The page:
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About Dani Buiza

Dani Buiza
Daniel Gutierrez Diez holds a Master in Computer Science Engineering from the University of Oviedo (Spain) and a Post Grade as Specialist in Foreign Trade from the UNED (Spain). Daniel has been working for different clients and companies in several Java projects as programmer, designer, trainer, consultant and technical lead.

JDBC Tutorial – The ULTIMATE Guide (PDF Download)

This tutorial is about JDBC (Java Database Connectivity), an API provided by Oracle that allows programmers to handle different databases from Java applications: it allows developers to establish connections to databases, defines how a specific client can access a given database, provides mechanisms for reading, inserting, updating and deleting entries of data in a database and takes care of transactions composed of different SQL statements.

In this article we will explain the main JDBC components like Statements, Result Sets or Stored Procedures.

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JDBC needs drivers for the different databases that programmers may want to work with; we will explain this in detail and we will provide some examples.

JDBC comes together with Java since the beginning of times; the first release came with the JDK 1.1 on February 1997 and since then, JDBC has been an important part of Java. The main packages where JDBC is contained are http://docs.oracle.com/javase/8/docs/api/java/sql/package-summary.html and http://docs.oracle.com/javase/8/docs/api/javax/sql/package-summary.html.

All the information about the last JDBC release (4.2) and its development and maintenance can be found in the JSR 221.

All examples shown in this article have been implemented using Java 8 update 0_25 and the Eclipse SDK version Luna 4.4. At the end of the article you can download all these examples and some more!

1. Components

The JDBC API allows programmers and Java applications to interact with databases. It supports executing different SQL statements and handling results coming from different data sources.

In this section we will try to summarize and list the most important JDBC components that are part of every Java application, all of them will be explained in more detail in the next chapters.

  • First of all, Java applications need to create and establish a connection ao a specific database. This is done using a Driver Manager, for example, one instance of the interface java.sql.DriverManager, or directly via a JDBC data source. For this purpose, the interfacejavax.sql.DataSource can be used. As already mentioned, we will explain these components in more in detail in the next chapters.
  • Once we are connected against a database, we can use our java.sql.Connection for executing CRUD (create, read, update, delete) SQL statements or operations. These statements are explained afterwards in this tutorial.
  • In order to execute these these operations, programmers can use java.sql.Statement and java.sql.PreparedStatement based classes. The last ones are more efficient when executing the same statement several times and provide other benefits that we will list in this tutorial.
    The interface JDBC connection provides mechanisms to create statement instances:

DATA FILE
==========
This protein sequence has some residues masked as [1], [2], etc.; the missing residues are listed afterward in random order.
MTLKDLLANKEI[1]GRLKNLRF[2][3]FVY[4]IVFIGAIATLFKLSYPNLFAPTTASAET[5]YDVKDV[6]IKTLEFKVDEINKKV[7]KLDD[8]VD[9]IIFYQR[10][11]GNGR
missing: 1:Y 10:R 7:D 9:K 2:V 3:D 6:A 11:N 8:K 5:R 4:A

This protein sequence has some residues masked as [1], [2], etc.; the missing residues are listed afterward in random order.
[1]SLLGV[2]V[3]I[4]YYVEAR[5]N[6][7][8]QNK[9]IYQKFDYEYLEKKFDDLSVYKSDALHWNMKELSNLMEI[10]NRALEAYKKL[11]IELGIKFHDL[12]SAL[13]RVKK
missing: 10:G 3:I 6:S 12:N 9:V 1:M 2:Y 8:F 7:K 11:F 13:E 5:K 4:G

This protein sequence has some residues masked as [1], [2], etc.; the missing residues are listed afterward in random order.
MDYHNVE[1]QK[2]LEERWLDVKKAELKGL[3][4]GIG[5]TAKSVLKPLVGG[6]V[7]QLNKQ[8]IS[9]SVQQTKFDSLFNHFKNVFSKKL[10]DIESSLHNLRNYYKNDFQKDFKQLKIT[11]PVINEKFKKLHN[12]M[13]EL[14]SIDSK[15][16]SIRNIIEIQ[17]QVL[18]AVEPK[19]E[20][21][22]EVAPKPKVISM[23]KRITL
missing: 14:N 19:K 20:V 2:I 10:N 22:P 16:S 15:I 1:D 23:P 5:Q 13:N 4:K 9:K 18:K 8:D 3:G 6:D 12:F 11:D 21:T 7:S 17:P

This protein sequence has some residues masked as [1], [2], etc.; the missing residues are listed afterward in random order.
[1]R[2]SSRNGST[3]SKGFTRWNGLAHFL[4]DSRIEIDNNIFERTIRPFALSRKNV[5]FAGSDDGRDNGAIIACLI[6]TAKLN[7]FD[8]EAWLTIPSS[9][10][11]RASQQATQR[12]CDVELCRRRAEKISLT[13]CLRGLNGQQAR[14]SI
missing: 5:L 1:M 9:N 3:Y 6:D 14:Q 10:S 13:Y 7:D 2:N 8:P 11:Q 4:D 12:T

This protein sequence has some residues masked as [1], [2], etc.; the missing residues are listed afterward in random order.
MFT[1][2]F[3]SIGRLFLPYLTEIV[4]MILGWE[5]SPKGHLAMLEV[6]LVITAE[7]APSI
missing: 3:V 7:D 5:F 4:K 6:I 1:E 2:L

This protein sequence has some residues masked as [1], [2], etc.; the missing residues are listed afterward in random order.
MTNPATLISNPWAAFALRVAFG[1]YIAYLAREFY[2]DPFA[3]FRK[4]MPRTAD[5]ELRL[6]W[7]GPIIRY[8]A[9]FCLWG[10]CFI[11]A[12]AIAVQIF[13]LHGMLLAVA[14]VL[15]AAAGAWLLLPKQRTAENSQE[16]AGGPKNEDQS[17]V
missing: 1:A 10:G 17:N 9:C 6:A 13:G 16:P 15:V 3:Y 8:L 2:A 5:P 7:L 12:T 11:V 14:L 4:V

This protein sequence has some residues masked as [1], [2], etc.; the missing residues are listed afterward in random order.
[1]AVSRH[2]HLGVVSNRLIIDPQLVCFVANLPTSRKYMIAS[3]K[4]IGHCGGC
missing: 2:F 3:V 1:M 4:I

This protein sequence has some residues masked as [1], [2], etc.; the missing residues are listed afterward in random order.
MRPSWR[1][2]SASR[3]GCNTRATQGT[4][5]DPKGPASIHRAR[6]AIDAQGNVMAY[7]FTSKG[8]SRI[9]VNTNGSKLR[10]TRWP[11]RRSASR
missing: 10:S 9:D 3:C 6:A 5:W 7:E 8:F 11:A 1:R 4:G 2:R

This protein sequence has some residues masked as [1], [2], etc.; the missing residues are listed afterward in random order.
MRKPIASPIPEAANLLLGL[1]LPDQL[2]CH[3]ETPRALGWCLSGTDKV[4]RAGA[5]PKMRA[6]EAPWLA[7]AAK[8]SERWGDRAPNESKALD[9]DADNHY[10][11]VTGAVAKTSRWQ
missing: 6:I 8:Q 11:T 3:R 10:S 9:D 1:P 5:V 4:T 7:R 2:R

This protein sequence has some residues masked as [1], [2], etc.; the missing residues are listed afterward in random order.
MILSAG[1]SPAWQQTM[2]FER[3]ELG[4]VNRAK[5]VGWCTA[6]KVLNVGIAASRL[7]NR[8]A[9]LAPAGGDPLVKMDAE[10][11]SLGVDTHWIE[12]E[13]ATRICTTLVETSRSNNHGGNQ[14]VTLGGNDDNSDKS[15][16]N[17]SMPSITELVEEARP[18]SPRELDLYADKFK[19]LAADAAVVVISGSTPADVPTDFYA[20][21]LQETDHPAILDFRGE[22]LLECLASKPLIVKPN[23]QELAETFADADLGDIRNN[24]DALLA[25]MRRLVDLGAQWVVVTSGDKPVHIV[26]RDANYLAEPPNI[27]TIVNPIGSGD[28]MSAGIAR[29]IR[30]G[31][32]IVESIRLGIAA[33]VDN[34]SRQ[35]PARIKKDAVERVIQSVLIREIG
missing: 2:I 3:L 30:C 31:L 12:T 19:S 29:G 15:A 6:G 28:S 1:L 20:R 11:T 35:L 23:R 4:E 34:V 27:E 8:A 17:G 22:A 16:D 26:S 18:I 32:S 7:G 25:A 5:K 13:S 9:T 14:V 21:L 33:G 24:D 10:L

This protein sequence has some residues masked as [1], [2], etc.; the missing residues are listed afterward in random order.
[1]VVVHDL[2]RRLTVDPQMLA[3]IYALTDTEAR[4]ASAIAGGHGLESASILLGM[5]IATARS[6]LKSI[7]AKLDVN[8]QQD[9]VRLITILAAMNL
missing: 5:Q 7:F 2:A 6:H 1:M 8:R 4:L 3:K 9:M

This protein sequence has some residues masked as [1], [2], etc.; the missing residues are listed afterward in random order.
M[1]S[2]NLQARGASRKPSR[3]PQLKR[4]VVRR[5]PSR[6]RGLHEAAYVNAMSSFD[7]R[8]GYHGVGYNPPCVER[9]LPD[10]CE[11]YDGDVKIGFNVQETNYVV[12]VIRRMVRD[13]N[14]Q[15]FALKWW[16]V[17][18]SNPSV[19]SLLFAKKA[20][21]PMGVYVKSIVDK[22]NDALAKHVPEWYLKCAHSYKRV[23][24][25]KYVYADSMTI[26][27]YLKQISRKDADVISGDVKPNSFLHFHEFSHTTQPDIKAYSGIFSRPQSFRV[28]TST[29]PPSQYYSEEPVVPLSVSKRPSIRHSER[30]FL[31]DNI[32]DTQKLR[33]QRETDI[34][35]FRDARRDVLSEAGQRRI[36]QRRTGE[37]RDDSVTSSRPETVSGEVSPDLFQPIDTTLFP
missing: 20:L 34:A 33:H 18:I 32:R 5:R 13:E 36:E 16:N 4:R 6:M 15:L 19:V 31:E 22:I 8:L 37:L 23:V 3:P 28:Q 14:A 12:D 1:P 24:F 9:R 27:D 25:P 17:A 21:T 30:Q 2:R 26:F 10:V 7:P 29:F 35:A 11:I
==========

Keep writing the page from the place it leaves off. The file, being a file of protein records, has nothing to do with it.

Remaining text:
•  
    PreparedStatement countriesStatement = connection.prepareStatement("UPDATE COUNTRIES SET NAME = ? WHERE ID = ?");
    countriesStatement.setString(1, "Spain");
    countriesStatement.setInt(2, 123456789);
    
  • Operations like Insert, update or delete return back the number of modified rows and nothing else:
  •  
    // countriesStatement belongs to the class Statement, returning number of updated rows
    int n = countriesStatement.executeUpdate();
    
  • Selection operations (queries) return results as rows inside a java.sql.ResultSet. Rows are retrieved by name or number; results metadata is also available:
  •  
    // countriesStatement belongs to the class Statement
    ResultSet rs = countriesStatement.executeQuery("SELECT NAME, POPULATION FROM COUNTRIES");
    //rs contains the results in rows plus some metadata
    ...
    
  • Normally, JDBC uses connection pools for managing connections. There are different implementations for connection pools like C3P0 or DBCP. These are groups of JDBC connections that are used or borrowed from the applications when needed and released when the task is finished. There is a lot of documentation about how to use and configure connection pools within JDBC, a good tutorial can be found in the following link http://docs.oracle.com/cd/E13222_01/wls/docs81/ConsoleHelp/jdbc_connection_pools.html .
  • Other features are available while working with JDBC: Stored Procedures, Callable Statements, Batch Processing…all these will be described in this tutorial.
  • 2. Connections

    In order to connect to a database we need to use a java.sql.Connection object. We can do this using the getConnection() method of the java.sql.DriverManager class. This methods receives the database host and credentials as parameters.

    This snippet shows how to create a connection for a local MySQL database.

    //MySQL driver is loaded
    Class.forName( "com.mysql.jdbc.Driver" );
    //Connection object is created using the db host and credentials
    Connection connect = DriverManager.getConnection("jdbc:mysql://localhost/countries?"
                + "user=root&password=root" );
    

    A connection objects allows programmers to do the following actions:

  • Creation of JDBC Statements: Using a connection object is possible to create Statement, PreparedStatement or CallableStatement instances that offer methods to execute different SQL statements. Here is an example of the creation of a PreparedStatement:
  • //the connection conn is used to create a prepared statement with the given sql operation
    PreparedStatement updateStmt = conn.prepareStatement( sql );
    

    This statement can execute the sql update passed as parameter.